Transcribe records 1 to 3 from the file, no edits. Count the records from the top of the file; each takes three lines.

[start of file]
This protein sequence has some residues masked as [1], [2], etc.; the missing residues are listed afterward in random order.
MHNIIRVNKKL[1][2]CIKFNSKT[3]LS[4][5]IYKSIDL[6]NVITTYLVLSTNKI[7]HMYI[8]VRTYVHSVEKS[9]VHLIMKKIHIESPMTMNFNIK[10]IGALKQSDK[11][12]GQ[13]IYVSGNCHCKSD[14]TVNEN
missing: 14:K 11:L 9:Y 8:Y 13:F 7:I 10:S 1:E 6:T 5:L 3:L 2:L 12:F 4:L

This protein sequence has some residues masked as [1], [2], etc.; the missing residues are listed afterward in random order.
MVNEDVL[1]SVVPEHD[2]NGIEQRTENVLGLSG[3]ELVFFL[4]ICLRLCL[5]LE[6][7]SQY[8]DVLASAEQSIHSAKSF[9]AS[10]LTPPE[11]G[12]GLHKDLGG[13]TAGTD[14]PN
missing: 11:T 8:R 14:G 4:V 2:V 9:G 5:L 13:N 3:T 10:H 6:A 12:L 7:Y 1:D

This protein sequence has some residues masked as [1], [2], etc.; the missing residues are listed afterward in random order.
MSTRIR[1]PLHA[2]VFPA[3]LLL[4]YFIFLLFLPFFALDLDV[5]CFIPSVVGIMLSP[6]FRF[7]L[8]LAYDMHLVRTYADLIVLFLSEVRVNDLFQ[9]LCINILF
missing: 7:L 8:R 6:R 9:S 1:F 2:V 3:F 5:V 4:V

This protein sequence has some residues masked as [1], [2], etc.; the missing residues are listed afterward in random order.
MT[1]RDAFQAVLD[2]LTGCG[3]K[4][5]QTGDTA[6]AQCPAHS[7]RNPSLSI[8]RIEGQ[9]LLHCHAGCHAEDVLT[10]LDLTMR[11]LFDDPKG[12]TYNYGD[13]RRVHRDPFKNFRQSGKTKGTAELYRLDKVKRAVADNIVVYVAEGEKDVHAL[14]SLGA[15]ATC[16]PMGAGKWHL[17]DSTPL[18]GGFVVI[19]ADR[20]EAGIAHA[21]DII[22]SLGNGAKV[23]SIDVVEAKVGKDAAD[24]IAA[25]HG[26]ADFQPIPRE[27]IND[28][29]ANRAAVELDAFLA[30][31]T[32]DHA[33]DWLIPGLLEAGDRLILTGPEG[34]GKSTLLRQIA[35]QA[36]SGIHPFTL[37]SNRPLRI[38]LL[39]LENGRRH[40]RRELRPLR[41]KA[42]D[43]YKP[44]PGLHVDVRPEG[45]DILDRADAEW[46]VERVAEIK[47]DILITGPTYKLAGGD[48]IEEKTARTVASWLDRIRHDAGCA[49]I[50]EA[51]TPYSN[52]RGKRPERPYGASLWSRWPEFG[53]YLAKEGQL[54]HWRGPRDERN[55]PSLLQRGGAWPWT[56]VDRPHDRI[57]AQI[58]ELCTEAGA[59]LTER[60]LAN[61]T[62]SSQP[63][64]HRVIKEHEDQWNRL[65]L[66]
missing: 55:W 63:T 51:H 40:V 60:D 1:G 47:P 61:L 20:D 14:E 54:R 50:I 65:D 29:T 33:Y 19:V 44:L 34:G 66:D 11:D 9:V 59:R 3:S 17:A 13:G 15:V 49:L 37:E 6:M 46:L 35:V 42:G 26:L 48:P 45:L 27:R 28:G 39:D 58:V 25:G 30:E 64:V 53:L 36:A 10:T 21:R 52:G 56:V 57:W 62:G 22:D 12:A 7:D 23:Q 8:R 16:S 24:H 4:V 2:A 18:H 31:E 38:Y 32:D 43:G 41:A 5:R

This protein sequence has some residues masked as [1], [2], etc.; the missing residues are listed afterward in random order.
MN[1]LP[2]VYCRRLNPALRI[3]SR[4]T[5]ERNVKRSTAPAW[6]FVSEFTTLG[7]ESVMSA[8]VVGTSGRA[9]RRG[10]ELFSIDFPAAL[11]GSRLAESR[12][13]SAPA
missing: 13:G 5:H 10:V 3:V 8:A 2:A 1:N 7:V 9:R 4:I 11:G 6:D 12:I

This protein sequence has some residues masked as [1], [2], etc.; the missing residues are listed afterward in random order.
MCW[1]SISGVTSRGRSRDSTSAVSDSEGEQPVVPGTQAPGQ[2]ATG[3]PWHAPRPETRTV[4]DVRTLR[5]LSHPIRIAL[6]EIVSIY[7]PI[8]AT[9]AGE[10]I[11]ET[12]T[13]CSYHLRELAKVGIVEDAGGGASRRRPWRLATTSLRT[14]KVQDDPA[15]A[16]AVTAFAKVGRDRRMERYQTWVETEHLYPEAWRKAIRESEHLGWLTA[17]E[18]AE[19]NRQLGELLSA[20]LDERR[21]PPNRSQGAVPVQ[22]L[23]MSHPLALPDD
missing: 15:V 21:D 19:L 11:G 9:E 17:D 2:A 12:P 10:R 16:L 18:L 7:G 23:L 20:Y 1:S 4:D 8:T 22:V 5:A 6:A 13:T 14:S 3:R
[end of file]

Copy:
This protein sequence has some residues masked as [1], [2], etc.; the missing residues are listed afterward in random order.
MHNIIRVNKKL[1][2]CIKFNSKT[3]LS[4][5]IYKSIDL[6]NVITTYLVLSTNKI[7]HMYI[8]VRTYVHSVEKS[9]VHLIMKKIHIESPMTMNFNIK[10]IGALKQSDK[11][12]GQ[13]IYVSGNCHCKSD[14]TVNEN
missing: 14:K 11:L 9:Y 8:Y 13:F 7:I 10:S 1:E 6:T 5:L 3:L 2:L 12:F 4:L

This protein sequence has some residues masked as [1], [2], etc.; the missing residues are listed afterward in random order.
MVNEDVL[1]SVVPEHD[2]NGIEQRTENVLGLSG[3]ELVFFL[4]ICLRLCL[5]LE[6][7]SQY[8]DVLASAEQSIHSAKSF[9]AS[10]LTPPE[11]G[12]GLHKDLGG[13]TAGTD[14]PN
missing: 11:T 8:R 14:G 4:V 2:V 9:G 5:L 13:N 3:T 10:H 6:A 12:L 7:Y 1:D

This protein sequence has some residues masked as [1], [2], etc.; the missing residues are listed afterward in random order.
MSTRIR[1]PLHA[2]VFPA[3]LLL[4]YFIFLLFLPFFALDLDV[5]CFIPSVVGIMLSP[6]FRF[7]L[8]LAYDMHLVRTYADLIVLFLSEVRVNDLFQ[9]LCINILF
missing: 7:L 8:R 6:R 9:S 1:F 2:V 3:F 5:V 4:V